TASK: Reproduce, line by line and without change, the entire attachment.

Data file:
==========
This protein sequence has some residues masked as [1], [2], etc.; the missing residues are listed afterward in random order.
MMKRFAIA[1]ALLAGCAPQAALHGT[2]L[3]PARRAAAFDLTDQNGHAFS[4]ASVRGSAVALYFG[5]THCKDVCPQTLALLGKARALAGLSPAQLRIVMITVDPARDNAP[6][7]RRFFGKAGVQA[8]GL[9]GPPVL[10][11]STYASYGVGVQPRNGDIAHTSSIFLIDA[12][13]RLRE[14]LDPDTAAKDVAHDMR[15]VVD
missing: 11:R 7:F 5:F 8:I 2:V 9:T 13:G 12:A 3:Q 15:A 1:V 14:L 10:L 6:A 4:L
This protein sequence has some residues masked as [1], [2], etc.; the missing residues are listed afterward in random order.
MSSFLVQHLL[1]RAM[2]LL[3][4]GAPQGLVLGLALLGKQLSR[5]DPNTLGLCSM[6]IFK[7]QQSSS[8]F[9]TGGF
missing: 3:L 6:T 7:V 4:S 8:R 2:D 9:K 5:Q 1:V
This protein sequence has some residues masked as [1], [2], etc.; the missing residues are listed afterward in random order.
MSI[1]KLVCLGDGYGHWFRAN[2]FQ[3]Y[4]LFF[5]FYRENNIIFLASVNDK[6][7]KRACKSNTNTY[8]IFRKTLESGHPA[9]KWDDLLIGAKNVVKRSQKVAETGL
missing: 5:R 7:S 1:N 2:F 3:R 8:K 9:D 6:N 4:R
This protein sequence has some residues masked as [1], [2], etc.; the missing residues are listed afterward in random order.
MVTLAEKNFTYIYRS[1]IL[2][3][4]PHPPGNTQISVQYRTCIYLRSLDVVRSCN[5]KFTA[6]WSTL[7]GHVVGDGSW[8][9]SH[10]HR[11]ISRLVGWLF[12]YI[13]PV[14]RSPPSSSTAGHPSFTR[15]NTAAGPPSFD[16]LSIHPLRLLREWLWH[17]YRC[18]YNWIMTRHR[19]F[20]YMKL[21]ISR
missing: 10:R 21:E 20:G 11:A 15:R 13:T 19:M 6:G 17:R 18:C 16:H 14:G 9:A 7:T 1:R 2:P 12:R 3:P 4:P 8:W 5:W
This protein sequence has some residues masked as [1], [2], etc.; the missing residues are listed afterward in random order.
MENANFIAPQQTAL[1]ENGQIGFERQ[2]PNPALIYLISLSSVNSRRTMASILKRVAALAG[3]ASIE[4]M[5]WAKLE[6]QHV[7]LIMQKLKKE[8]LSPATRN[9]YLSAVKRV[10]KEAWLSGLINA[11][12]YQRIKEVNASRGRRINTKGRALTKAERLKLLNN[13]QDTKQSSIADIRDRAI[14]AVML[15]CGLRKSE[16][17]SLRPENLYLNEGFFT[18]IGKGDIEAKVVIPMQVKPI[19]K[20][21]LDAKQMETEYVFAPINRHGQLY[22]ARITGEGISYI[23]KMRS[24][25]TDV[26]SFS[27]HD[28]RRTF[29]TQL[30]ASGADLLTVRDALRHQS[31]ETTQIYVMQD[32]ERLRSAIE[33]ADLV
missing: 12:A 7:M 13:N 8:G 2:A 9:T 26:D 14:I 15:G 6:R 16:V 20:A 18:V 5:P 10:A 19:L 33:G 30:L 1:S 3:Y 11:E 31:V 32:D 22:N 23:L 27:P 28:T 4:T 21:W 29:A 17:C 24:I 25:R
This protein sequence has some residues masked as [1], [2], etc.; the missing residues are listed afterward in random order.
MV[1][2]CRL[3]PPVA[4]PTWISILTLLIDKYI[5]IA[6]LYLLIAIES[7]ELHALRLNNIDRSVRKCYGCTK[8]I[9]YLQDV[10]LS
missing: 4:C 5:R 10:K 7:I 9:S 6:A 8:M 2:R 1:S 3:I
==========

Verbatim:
This protein sequence has some residues masked as [1], [2], etc.; the missing residues are listed afterward in random order.
MMKRFAIA[1]ALLAGCAPQAALHGT[2]L[3]PARRAAAFDLTDQNGHAFS[4]ASVRGSAVALYFG[5]THCKDVCPQTLALLGKARALAGLSPAQLRIVMITVDPARDNAP[6][7]RRFFGKAGVQA[8]GL[9]GPPVL[10][11]STYASYGVGVQPRNGDIAHTSSIFLIDA[12][13]RLRE[14]LDPDTAAKDVAHDMR[15]VVD
missing: 11:R 7:F 5:F 8:I 2:V 9:T 13:G 12:A 3:Q 15:A 1:V 14:L 10:L 6:A 4:L
This protein sequence has some residues masked as [1], [2], etc.; the missing residues are listed afterward in random order.
MSSFLVQHLL[1]RAM[2]LL[3][4]GAPQGLVLGLALLGKQLSR[5]DPNTLGLCSM[6]IFK[7]QQSSS[8]F[9]TGGF
missing: 3:L 6:T 7:V 4:S 8:R 2:D 9:K 5:Q 1:V
This protein sequence has some residues masked as [1], [2], etc.; the missing residues are listed afterward in random order.
MSI[1]KLVCLGDGYGHWFRAN[2]FQ[3]Y[4]LFF[5]FYRENNIIFLASVNDK[6][7]KRACKSNTNTY[8]IFRKTLESGHPA[9]KWDDLLIGAKNVVKRSQKVAETGL
missing: 5:R 7:S 1:N 2:F 3:R 8:K 9:D 6:N 4:R
This protein sequence has some residues masked as [1], [2], etc.; the missing residues are listed afterward in random order.
MVTLAEKNFTYIYRS[1]IL[2][3][4]PHPPGNTQISVQYRTCIYLRSLDVVRSCN[5]KFTA[6]WSTL[7]GHVVGDGSW[8][9]SH[10]HR[11]ISRLVGWLF[12]YI[13]PV[14]RSPPSSSTAGHPSFTR[15]NTAAGPPSFD[16]LSIHPLRLLREWLWH[17]YRC[18]YNWIMTRHR[19]F[20]YMKL[21]ISR
missing: 10:R 21:E 20:G 11:A 15:R 13:T 19:M 6:G 17:R 18:C 16:H 14:G 9:A 7:T 1:R 2:P 12:R 3:P 4:P 8:W 5:W
This protein sequence has some residues masked as [1], [2], etc.; the missing residues are listed afterward in random order.
MENANFIAPQQTAL[1]ENGQIGFERQ[2]PNPALIYLISLSSVNSRRTMASILKRVAALAG[3]ASIE[4]M[5]WAKLE[6]QHV[7]LIMQKLKKE[8]LSPATRN[9]YLSAVKRV[10]KEAWLSGLINA[11][12]YQRIKEVNASRGRRINTKGRALTKAERLKLLNN[13]QDTKQSSIADIRDRAI[14]AVML[15]CGLRKSE[16][17]SLRPENLYLNEGFFT[18]IGKGDIEAKVVIPMQVKPI[19]K[20][21]LDAKQMETEYVFAPINRHGQLY[22]ARITGEGISYI[23]KMRS[24][25]TDV[26]SFS[27]HD[28]RRTF[29]TQL[30]ASGADLLTVRDALRHQS[31]ETTQIYVMQD[32]ERLRSAIE[33]ADLV
missing: 12:A 7:M 13:N 8:G 2:A 9:T 26:D 14:I 15:G 6:R 16:V 20:A 18:V 5:P 10:A 19:L 33:G 30:L 1:S 3:Y 11:E 31:V 32:D 22:N 23:L 27:P 28:T 4:T 21:W 29:A 17:C 24:I 25:R
This protein sequence has some residues masked as [1], [2], etc.; the missing residues are listed afterward in random order.
MV[1][2]CRL[3]PPVA[4]PTWISILTLLIDKYI[5]IA[6]LYLLIAIES[7]ELHALRLNNIDRSVRKCYGCTK[8]I[9]YLQDV[10]LS
missing: 4:C 5:R 10:K 7:I 9:S 6:A 8:M 2:R 1:S 3:I